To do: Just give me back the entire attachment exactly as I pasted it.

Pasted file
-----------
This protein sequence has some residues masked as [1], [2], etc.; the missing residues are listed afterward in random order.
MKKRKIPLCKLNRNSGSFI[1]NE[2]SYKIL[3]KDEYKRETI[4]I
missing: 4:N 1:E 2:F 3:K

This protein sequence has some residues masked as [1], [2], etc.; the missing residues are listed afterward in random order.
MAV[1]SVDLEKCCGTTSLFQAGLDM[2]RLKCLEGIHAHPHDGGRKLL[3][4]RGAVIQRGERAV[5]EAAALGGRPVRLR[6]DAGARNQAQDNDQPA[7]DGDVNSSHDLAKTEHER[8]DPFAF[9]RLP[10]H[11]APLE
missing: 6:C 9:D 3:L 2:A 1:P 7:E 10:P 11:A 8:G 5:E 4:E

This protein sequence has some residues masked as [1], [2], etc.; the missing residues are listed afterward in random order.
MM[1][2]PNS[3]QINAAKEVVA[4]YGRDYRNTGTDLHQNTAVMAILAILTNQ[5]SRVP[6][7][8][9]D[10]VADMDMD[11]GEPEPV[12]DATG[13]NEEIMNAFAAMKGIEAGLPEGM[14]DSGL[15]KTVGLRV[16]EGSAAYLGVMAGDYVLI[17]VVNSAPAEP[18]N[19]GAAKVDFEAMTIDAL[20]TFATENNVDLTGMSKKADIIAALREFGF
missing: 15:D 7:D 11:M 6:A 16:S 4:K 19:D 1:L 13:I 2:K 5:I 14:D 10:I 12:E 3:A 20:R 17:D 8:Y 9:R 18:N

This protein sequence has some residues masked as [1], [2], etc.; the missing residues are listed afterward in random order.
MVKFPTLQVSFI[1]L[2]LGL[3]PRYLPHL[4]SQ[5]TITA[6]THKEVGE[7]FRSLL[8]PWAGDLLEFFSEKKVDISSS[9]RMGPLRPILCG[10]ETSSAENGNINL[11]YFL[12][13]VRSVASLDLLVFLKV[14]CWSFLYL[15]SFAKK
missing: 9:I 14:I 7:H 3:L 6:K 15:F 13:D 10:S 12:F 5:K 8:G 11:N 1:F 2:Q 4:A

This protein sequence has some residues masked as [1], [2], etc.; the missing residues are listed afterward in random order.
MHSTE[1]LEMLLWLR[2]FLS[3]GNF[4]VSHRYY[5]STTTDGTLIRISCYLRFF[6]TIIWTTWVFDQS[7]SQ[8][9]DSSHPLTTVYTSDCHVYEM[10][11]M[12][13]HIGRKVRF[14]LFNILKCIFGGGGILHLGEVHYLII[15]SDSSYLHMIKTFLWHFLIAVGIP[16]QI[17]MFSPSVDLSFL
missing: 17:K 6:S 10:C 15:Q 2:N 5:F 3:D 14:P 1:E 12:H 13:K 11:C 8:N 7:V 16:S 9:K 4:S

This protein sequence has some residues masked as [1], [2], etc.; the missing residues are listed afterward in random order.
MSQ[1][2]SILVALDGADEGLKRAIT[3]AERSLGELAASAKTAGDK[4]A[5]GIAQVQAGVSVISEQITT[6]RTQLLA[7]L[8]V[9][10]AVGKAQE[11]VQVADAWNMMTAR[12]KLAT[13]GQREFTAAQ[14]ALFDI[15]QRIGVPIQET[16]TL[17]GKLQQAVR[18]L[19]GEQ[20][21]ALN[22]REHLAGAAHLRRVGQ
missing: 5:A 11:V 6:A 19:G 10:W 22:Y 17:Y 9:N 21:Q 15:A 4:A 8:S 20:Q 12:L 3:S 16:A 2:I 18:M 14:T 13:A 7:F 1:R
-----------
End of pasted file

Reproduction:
This protein sequence has some residues masked as [1], [2], etc.; the missing residues are listed afterward in random order.
MKKRKIPLCKLNRNSGSFI[1]NE[2]SYKIL[3]KDEYKRETI[4]I
missing: 4:N 1:E 2:F 3:K

This protein sequence has some residues masked as [1], [2], etc.; the missing residues are listed afterward in random order.
MAV[1]SVDLEKCCGTTSLFQAGLDM[2]RLKCLEGIHAHPHDGGRKLL[3][4]RGAVIQRGERAV[5]EAAALGGRPVRLR[6]DAGARNQAQDNDQPA[7]DGDVNSSHDLAKTEHER[8]DPFAF[9]RLP[10]H[11]APLE
missing: 6:C 9:D 3:L 2:A 1:P 7:E 10:P 11:A 8:G 5:E 4:E

This protein sequence has some residues masked as [1], [2], etc.; the missing residues are listed afterward in random order.
MM[1][2]PNS[3]QINAAKEVVA[4]YGRDYRNTGTDLHQNTAVMAILAILTNQ[5]SRVP[6][7][8][9]D[10]VADMDMD[11]GEPEPV[12]DATG[13]NEEIMNAFAAMKGIEAGLPEGM[14]DSGL[15]KTVGLRV[16]EGSAAYLGVMAGDYVLI[17]VVNSAPAEP[18]N[19]GAAKVDFEAMTIDAL[20]TFATENNVDLTGMSKKADIIAALREFGF
missing: 15:D 7:D 11:M 6:A 16:S 4:K 19:D 1:L 13:I 2:K 5:I 14:D 10:I 12:E 3:A 20:R 17:D 8:Y 9:R 18:N

This protein sequence has some residues masked as [1], [2], etc.; the missing residues are listed afterward in random order.
MVKFPTLQVSFI[1]L[2]LGL[3]PRYLPHL[4]SQ[5]TITA[6]THKEVGE[7]FRSLL[8]PWAGDLLEFFSEKKVDISSS[9]RMGPLRPILCG[10]ETSSAENGNINL[11]YFL[12][13]VRSVASLDLLVFLKV[14]CWSFLYL[15]SFAKK
missing: 9:I 14:I 7:H 3:L 6:K 15:F 13:D 10:S 12:F 5:K 8:G 11:N 1:F 2:Q 4:A

This protein sequence has some residues masked as [1], [2], etc.; the missing residues are listed afterward in random order.
MHSTE[1]LEMLLWLR[2]FLS[3]GNF[4]VSHRYY[5]STTTDGTLIRISCYLRFF[6]TIIWTTWVFDQS[7]SQ[8][9]DSSHPLTTVYTSDCHVYEM[10][11]M[12][13]HIGRKVRF[14]LFNILKCIFGGGGILHLGEVHYLII[15]SDSSYLHMIKTFLWHFLIAVGIP[16]QI[17]MFSPSVDLSFL
missing: 17:K 6:S 10:C 15:Q 2:N 5:F 3:D 14:P 1:E 12:H 13:K 11:C 8:N 7:V 16:S 9:K 4:S

This protein sequence has some residues masked as [1], [2], etc.; the missing residues are listed afterward in random order.
MSQ[1][2]SILVALDGADEGLKRAIT[3]AERSLGELAASAKTAGDK[4]A[5]GIAQVQAGVSVISEQITT[6]RTQLLA[7]L[8]V[9][10]AVGKAQE[11]VQVADAWNMMTAR[12]KLAT[13]GQREFTAAQ[14]ALFDI[15]QRIGVPIQET[16]TL[17]GKLQQAVR[18]L[19]GEQ[20][21]ALN[22]REHLAGAAHLRRVGQ
missing: 5:A 11:V 6:A 19:G 10:W 22:Y 17:Y 9:N 21:Q 15:A 4:A 8:S 20:Q 12:L 3:S 16:A 2:I 18:M 14:T 13:A 7:F 1:R